The Apple TV's low $99 price makes it an easy impulse buy for Apple fans. Since its release in fall 2010, the streaming-media box has received a variety of software and service updates that make it more appealing. Now, the entire iTunes video catalog is available for streaming.
The Apple TV may just be a "hobby" in Apple's eyes, but it's been quietly improving over the last year. The current iteration of the product was released in the fall of 2010, and at that time was derided for only being able to stream a few Fox and ABC TV shows. Since then, Apple has issued a variety of software and service updates. Now, the entire iTunes video catalog is available for streaming. Apple has also tightly integrated Rotten Tomatoes movie ratings, and iTunes purchases are saved in the cloud, so you can always restream them--or download them to iOS devices (iPhone, iPad, and iPod Touch) and computers running iTunes. And with the advent of iOS 5, the Apple TV's gotten a few new features, such as AirPlay mirroring and Photo Stream support. And all of that is in addition to a wider range of third-party content "channels," including Netflix, YouTube, Vimeo, a good sports lineup (NHL, NBA, MLB.TV), Flickr photos, the Wall Street Journal, and Internet radio and podcasts--some (but not all) of which require paid subscriptions.
Apple TV's compact design still beats the Roku 2's
The Apple TV's exterior design may be over a year old, but it's still best-in-class. The compact all-black box has a glossy finish around the sides, and a matte finish on the top that does a good job of resisting fingerprints. It's technically larger than the competing Roku 2, but both are so small that you'll barely notice them in your TV cabinet.
Around back are the Apple TV's few ports: HDMI, optical audio output, and Ethernet. (There's also a Micro-USB port, but it's only used for service and support.) Note that HDMI is the only video connection available, so if you have an older TV, you're out of luck.
Of course, Apple TV also has built-in 802.11n Wi-Fi--the fastest currently available. So as long as you're using the Apple TV either in an area covered by your Wi-Fi network or with an Ethernet cable, you're good to go.
The detail page for a movie has a plot summary, cast and crew information, and Rotten Tomatoes movie ratings. You can browse by actors and directors, so if you liked Terrence Malick's "The Tree of Life," you can browse his other films. The only competing streaming-movie service that looks nearly as good is Vudu, which somewhat surprisingly isn't offered on the Roku 2.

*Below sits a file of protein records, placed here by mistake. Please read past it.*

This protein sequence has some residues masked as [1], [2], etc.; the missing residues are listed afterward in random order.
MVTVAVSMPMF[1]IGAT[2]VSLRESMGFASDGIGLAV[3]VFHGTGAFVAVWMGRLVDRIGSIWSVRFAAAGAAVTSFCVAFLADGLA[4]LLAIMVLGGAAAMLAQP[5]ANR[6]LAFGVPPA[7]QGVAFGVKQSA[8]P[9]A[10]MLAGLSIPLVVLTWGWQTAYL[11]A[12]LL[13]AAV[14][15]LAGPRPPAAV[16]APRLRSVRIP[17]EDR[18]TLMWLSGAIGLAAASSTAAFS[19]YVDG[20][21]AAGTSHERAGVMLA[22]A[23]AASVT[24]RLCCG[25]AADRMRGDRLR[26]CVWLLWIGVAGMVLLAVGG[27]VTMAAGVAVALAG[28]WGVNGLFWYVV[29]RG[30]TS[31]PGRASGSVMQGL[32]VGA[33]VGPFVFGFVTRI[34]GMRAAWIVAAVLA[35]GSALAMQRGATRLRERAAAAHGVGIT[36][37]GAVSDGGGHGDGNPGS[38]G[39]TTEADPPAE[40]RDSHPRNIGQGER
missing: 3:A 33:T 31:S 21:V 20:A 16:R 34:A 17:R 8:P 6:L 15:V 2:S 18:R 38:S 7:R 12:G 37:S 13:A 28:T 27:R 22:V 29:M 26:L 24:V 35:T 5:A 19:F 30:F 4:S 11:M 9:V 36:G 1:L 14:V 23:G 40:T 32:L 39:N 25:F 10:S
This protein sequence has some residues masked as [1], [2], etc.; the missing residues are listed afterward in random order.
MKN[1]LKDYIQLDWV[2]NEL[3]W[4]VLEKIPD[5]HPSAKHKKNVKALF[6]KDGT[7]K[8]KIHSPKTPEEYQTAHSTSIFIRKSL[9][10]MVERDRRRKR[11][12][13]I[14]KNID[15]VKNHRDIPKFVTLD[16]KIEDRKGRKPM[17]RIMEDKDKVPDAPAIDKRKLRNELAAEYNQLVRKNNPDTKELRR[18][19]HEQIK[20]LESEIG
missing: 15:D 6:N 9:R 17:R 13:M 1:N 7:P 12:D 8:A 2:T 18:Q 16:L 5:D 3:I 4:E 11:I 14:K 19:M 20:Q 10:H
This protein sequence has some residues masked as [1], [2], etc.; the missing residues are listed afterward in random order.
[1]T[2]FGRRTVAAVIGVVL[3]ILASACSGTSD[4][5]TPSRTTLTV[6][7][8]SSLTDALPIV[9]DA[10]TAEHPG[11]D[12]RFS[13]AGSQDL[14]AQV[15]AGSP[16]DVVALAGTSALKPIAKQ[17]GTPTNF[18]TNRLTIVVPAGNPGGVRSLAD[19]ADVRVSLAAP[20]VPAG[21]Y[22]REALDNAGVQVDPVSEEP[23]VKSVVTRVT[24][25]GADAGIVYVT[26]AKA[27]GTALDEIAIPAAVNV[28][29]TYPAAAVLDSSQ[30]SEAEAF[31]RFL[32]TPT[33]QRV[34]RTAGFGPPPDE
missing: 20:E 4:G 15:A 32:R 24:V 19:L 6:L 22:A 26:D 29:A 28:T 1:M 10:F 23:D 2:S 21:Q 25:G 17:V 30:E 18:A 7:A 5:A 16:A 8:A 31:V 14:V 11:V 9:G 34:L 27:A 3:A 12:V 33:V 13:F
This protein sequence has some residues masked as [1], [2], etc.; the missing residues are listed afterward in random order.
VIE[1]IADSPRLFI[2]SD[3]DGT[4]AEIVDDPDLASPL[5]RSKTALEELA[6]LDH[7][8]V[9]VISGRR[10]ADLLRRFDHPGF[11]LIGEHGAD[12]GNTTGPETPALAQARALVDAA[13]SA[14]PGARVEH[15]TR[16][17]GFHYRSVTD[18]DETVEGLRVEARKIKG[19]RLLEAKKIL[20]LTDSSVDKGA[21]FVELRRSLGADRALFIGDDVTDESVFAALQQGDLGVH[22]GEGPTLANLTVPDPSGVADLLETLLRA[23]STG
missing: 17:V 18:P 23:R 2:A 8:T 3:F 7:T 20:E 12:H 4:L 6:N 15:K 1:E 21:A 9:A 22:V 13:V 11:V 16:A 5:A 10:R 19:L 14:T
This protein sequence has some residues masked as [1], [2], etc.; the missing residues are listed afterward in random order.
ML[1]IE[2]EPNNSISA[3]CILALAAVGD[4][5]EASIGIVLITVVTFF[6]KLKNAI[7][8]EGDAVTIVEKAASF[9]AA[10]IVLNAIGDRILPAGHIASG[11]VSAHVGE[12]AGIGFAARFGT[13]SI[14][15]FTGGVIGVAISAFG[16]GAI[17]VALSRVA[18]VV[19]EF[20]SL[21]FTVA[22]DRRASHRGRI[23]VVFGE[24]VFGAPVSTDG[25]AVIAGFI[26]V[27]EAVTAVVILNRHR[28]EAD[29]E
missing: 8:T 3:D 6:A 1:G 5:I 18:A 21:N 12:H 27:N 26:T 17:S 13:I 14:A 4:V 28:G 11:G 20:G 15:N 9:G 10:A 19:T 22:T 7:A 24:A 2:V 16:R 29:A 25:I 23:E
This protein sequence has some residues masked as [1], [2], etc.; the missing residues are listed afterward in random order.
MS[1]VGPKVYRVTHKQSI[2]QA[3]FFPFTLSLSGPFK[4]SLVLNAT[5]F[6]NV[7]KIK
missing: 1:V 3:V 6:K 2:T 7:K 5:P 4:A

The user interface isn't quite as strong when it comes to third-party services like Netflix. The Apple TV forces Netflix to adopt an Apple TV-like look that forces you to pick categories like "Instant Queue" or "Recently Watched" right away. It's fine, but it's not as good as the more standard interface used on the PlayStation 3, which gives you large cover art right away and lets you quickly browse between the different categories. It's not surprising that Apple wants to control the look and feel of the menus, but in this case it hurts the user experience. The same criticism extends to many of the other third-party services.
Last year, Apple's Apple TV offerings were a mess, with only a fraction of the content on iTunes being available to stream on the Apple TV. The rest of iTunes' catalog required you to first download it on a PC using iTunes. The upside was 99-cent TV show rentals; the downside was limited selection and confusion.
Apple switched its approach over the summer and it's made a huge difference. Now all TV shows available on iTunes are available to stream on the Apple TV. TV show rentals are gone. Instead, you can purchase an HD episode for $3 or a season at a discounted rate.
Apple also remembers your purchases now with iCloud. That means not only can you rewatch shows on your Apple TV, but you can also download them to a PC or other iOS device. That's a great option, especially for long trips.
Aside from iTunes, Apple TV also supports a few streaming-media services, including Netflix, MLB.TV, NHL, NBA, YouTube, Vimeo, and WSJ Live. It can stream podcasts and Internet radio, plus it provides access to photos via either Flickr or Photo Stream. Apple doesn't do a great job of pointing this out, but the podcast section includes video podcasts, so you can get content from sources like Revision 3, CNET, and TED Talks.
That's not a bad collection of services, but the Roku 2 has many more and we're not just talking about niche content providers--the Roku 2 supports Hulu Plus, Amazon Instant, HBO Go, Pandora, MOG, Rdio, and Epix. Of course, it all depends on how much streaming content you consume, but heavy streamers will be better off with the Roku 2.
The included remote is as minimalist as the box itself. It's the same superslim clicker included with iMacs, consisting of an aluminum casing with a directional pad, a menu button, and a play/pause button. The Apple TV interface is simple enough that this remote is all you need, as long as you're familiar with standard Apple navigation--use the menu button to jump back.